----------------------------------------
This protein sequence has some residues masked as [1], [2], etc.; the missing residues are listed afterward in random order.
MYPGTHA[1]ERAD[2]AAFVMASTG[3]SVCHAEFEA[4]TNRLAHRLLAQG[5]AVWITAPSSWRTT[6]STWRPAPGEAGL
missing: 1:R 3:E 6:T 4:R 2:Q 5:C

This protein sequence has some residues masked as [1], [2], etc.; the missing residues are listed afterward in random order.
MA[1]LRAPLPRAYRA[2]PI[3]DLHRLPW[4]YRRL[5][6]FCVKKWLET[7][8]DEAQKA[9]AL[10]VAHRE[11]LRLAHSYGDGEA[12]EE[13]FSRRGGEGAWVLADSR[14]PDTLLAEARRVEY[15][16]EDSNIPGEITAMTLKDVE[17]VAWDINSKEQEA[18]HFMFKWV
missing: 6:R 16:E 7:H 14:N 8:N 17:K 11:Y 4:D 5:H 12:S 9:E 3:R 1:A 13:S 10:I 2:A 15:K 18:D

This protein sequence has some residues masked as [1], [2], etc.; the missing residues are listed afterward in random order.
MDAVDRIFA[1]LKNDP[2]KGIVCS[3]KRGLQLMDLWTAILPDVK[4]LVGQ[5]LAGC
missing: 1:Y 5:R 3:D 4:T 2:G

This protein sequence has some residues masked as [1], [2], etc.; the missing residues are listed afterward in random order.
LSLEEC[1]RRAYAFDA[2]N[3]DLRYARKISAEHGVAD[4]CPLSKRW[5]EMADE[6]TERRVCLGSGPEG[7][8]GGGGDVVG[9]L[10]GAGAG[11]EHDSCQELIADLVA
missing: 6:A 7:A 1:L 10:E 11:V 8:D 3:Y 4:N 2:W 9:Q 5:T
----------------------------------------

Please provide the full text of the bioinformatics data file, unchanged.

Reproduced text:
This protein sequence has some residues masked as [1], [2], etc.; the missing residues are listed afterward in random order.
MYPGTHA[1]ERAD[2]AAFVMASTG[3]SVCHAEFEA[4]TNRLAHRLLAQG[5]AVWITAPSSWRTT[6]STWRPAPGEAGL
missing: 1:R 3:E 6:T 4:R 2:Q 5:C

This protein sequence has some residues masked as [1], [2], etc.; the missing residues are listed afterward in random order.
MA[1]LRAPLPRAYRA[2]PI[3]DLHRLPW[4]YRRL[5][6]FCVKKWLET[7][8]DEAQKA[9]AL[10]VAHRE[11]LRLAHSYGDGEA[12]EE[13]FSRRGGEGAWVLADSR[14]PDTLLAEARRVEY[15][16]EDSNIPGEITAMTLKDVE[17]VAWDINSKEQEA[18]HFMFKWV
missing: 6:R 16:E 7:H 14:N 8:N 17:K 11:Y 4:D 5:H 12:S 9:E 3:R 1:A 13:S 10:I 2:A 15:K 18:D

This protein sequence has some residues masked as [1], [2], etc.; the missing residues are listed afterward in random order.
MDAVDRIFA[1]LKNDP[2]KGIVCS[3]KRGLQLMDLWTAILPDVK[4]LVGQ[5]LAGC
missing: 1:Y 5:R 3:D 4:T 2:G

This protein sequence has some residues masked as [1], [2], etc.; the missing residues are listed afterward in random order.
LSLEEC[1]RRAYAFDA[2]N[3]DLRYARKISAEHGVAD[4]CPLSKRW[5]EMADE[6]TERRVCLGSGPEG[7][8]GGGGDVVG[9]L[10]GAGAG[11]EHDSCQELIADLVA
missing: 6:A 7:A 1:L 10:E 11:V 8:D 3:Y 4:N 2:W 9:Q 5:T